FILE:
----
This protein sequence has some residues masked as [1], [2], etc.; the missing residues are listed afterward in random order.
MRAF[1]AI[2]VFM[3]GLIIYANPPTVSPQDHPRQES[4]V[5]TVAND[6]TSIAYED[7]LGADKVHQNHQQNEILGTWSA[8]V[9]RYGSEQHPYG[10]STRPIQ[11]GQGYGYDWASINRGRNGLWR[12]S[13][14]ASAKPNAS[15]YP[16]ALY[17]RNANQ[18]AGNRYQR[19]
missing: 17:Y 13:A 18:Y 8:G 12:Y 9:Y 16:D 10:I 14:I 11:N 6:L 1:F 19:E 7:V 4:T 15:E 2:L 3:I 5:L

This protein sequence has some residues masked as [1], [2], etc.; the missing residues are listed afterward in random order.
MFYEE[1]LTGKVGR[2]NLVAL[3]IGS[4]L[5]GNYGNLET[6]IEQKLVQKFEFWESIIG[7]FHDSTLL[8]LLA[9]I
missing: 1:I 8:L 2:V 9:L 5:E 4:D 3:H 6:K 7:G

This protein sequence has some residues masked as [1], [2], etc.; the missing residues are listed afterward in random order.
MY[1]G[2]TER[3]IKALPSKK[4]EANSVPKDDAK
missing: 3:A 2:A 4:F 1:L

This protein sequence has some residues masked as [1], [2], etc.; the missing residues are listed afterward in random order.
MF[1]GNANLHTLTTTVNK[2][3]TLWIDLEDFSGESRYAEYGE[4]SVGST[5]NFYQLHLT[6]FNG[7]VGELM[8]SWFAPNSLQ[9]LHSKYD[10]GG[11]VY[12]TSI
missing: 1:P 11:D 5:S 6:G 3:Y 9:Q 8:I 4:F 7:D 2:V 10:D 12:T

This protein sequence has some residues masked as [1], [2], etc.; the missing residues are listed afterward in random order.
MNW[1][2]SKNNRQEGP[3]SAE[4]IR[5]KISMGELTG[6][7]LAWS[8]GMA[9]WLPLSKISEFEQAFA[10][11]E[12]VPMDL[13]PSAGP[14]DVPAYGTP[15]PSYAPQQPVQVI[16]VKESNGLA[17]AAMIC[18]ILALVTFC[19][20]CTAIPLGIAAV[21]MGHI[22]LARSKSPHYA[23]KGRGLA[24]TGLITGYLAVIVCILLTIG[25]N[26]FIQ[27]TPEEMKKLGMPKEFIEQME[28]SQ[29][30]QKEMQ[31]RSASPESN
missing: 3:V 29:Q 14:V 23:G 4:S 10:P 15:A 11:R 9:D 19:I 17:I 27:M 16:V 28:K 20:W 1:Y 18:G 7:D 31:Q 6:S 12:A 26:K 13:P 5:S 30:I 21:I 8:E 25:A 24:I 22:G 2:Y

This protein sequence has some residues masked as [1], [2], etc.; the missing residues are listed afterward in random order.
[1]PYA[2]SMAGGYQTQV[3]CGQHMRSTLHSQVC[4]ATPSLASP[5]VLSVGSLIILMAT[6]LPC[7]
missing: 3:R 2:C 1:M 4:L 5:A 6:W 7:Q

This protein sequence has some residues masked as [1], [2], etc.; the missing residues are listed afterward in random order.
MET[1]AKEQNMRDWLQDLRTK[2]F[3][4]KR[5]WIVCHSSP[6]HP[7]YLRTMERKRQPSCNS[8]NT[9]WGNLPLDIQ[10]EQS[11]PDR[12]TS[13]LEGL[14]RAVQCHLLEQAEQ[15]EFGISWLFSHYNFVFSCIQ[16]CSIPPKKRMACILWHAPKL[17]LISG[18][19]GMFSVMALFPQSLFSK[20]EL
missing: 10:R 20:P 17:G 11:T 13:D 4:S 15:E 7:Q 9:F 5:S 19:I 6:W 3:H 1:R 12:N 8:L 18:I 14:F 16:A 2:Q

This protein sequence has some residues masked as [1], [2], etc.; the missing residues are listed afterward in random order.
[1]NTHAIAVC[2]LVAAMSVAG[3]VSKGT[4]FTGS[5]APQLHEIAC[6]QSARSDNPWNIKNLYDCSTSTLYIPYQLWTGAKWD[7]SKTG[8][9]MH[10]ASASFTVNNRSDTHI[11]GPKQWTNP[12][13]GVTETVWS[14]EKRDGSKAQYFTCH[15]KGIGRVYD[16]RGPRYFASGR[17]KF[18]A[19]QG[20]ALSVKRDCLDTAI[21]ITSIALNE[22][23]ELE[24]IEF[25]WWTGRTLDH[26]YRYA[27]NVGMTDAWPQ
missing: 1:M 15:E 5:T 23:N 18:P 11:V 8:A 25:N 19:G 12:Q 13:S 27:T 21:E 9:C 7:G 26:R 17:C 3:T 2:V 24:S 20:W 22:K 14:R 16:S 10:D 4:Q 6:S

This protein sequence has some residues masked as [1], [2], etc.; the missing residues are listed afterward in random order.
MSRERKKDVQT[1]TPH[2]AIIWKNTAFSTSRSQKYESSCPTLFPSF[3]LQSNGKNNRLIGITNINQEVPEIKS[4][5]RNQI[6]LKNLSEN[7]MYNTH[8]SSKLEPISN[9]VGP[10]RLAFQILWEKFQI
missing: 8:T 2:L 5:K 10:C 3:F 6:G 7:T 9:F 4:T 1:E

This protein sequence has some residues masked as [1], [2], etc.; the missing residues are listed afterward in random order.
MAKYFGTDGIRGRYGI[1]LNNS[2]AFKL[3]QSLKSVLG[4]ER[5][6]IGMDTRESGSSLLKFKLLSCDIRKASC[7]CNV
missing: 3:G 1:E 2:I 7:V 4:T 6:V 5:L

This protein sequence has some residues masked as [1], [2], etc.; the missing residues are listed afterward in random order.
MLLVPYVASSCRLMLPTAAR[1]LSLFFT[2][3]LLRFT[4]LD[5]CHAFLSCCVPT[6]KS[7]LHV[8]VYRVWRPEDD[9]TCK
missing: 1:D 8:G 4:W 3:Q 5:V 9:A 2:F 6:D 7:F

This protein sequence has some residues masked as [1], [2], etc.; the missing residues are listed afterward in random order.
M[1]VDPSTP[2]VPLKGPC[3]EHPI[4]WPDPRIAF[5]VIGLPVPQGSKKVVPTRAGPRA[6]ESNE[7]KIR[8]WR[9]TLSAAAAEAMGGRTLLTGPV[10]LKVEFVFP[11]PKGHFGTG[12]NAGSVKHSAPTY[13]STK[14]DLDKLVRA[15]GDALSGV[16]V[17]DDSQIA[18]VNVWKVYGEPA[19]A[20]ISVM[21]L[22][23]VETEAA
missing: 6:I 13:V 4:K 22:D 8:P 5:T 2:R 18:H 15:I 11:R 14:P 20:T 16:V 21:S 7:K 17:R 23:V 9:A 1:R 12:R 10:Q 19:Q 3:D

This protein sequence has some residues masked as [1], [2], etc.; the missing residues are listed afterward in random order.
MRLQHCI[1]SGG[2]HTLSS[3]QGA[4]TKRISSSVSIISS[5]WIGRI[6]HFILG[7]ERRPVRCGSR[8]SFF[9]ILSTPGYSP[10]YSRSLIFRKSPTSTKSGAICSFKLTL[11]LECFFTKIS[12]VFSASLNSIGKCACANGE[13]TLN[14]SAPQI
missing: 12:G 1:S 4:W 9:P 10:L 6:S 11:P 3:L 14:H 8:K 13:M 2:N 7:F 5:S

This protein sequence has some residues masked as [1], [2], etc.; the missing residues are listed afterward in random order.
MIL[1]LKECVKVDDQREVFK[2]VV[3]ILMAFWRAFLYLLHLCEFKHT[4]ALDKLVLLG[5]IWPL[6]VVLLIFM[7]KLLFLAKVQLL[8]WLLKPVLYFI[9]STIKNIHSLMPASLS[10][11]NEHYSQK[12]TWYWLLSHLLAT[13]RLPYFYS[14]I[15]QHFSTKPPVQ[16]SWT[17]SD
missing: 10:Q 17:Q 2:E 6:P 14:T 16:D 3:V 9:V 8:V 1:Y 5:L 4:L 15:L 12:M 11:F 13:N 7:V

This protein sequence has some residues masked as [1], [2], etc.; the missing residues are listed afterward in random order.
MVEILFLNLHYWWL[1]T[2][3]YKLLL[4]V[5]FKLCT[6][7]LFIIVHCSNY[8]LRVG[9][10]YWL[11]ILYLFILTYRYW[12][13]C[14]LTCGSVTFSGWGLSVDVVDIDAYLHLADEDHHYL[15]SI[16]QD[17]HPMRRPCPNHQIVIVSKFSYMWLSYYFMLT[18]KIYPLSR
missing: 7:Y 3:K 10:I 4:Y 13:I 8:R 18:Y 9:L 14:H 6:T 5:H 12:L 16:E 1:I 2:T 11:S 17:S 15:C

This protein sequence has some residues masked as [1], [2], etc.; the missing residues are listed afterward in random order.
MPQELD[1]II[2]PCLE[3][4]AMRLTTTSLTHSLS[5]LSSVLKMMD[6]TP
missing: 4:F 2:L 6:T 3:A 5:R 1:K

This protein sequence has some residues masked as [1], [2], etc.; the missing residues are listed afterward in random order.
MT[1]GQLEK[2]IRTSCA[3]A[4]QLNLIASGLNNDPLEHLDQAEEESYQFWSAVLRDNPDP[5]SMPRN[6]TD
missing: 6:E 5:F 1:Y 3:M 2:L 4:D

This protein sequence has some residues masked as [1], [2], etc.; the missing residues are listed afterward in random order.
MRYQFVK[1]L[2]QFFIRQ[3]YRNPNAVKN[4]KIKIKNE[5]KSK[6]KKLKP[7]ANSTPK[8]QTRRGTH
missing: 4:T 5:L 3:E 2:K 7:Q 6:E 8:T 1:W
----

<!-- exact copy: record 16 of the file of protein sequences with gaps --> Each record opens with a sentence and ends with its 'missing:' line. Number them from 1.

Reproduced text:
This protein sequence has some residues masked as [1], [2], etc.; the missing residues are listed afterward in random order.
MPQELD[1]II[2]PCLE[3][4]AMRLTTTSLTHSLS[5]LSSVLKMMD[6]TP
missing: 4:F 2:L 6:T 3:A 5:R 1:K